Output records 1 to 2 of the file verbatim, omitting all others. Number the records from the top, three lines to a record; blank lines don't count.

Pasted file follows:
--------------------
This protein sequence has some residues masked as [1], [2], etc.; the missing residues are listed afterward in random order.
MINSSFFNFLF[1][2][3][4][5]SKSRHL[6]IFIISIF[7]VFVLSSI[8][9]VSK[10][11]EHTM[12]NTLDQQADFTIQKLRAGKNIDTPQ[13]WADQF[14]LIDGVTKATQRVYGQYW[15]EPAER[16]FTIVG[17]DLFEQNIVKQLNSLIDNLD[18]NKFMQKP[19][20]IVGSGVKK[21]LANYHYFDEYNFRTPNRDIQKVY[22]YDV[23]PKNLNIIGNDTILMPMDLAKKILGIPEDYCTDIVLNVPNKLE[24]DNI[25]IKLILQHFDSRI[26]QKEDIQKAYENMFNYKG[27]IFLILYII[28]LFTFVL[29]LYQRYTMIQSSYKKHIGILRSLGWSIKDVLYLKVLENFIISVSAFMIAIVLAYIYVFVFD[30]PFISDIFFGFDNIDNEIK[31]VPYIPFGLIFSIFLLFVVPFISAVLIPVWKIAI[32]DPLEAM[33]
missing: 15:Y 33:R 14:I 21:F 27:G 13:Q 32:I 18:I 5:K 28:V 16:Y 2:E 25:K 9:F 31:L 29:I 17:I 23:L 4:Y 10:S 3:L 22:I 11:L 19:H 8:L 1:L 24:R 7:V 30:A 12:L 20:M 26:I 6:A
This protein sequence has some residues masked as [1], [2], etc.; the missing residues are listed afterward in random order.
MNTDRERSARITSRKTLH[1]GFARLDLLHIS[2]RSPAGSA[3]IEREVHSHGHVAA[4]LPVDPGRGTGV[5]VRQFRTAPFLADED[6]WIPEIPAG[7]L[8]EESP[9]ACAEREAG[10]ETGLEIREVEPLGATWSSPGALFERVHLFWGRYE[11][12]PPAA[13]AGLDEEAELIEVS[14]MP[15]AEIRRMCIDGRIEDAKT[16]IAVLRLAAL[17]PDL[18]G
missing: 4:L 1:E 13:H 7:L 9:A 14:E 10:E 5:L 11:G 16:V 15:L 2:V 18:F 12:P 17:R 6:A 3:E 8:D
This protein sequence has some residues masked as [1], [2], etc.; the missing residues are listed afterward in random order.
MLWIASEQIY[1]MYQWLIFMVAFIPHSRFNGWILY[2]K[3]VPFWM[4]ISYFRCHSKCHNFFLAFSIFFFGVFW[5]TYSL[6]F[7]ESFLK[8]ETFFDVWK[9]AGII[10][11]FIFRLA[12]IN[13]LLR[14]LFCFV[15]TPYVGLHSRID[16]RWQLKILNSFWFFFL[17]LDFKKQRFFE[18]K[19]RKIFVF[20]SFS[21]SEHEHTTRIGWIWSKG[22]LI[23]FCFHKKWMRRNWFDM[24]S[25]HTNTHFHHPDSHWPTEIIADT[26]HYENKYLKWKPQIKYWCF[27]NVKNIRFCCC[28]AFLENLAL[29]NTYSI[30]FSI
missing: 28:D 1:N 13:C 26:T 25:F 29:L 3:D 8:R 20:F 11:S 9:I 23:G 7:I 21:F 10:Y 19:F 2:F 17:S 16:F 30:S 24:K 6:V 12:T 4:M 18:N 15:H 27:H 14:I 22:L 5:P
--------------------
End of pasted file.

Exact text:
This protein sequence has some residues masked as [1], [2], etc.; the missing residues are listed afterward in random order.
MINSSFFNFLF[1][2][3][4][5]SKSRHL[6]IFIISIF[7]VFVLSSI[8][9]VSK[10][11]EHTM[12]NTLDQQADFTIQKLRAGKNIDTPQ[13]WADQF[14]LIDGVTKATQRVYGQYW[15]EPAER[16]FTIVG[17]DLFEQNIVKQLNSLIDNLD[18]NKFMQKP[19][20]IVGSGVKK[21]LANYHYFDEYNFRTPNRDIQKVY[22]YDV[23]PKNLNIIGNDTILMPMDLAKKILGIPEDYCTDIVLNVPNKLE[24]DNI[25]IKLILQHFDSRI[26]QKEDIQKAYENMFNYKG[27]IFLILYII[28]LFTFVL[29]LYQRYTMIQSSYKKHIGILRSLGWSIKDVLYLKVLENFIISVSAFMIAIVLAYIYVFVFD[30]PFISDIFFGFDNIDNEIK[31]VPYIPFGLIFSIFLLFVVPFISAVLIPVWKIAI[32]DPLEAM[33]
missing: 15:Y 33:R 14:I 21:F 27:G 13:Q 32:I 18:I 5:K 28:V 16:Y 2:E 25:K 9:F 31:L 29:I 17:I 23:L 4:Y 10:S 3:L 22:I 11:L 19:H 8:L 1:L 24:R 7:V 30:A 12:L 20:M 26:I 6:A
This protein sequence has some residues masked as [1], [2], etc.; the missing residues are listed afterward in random order.
MNTDRERSARITSRKTLH[1]GFARLDLLHIS[2]RSPAGSA[3]IEREVHSHGHVAA[4]LPVDPGRGTGV[5]VRQFRTAPFLADED[6]WIPEIPAG[7]L[8]EESP[9]ACAEREAG[10]ETGLEIREVEPLGATWSSPGALFERVHLFWGRYE[11][12]PPAA[13]AGLDEEAELIEVS[14]MP[15]AEIRRMCIDGRIEDAKT[16]IAVLRLAAL[17]PDL[18]G
missing: 4:L 1:E 13:H 7:L 9:A 14:E 10:E 5:L 11:G 16:V 15:L 2:V 18:F 12:P 17:R 6:A 3:E 8:D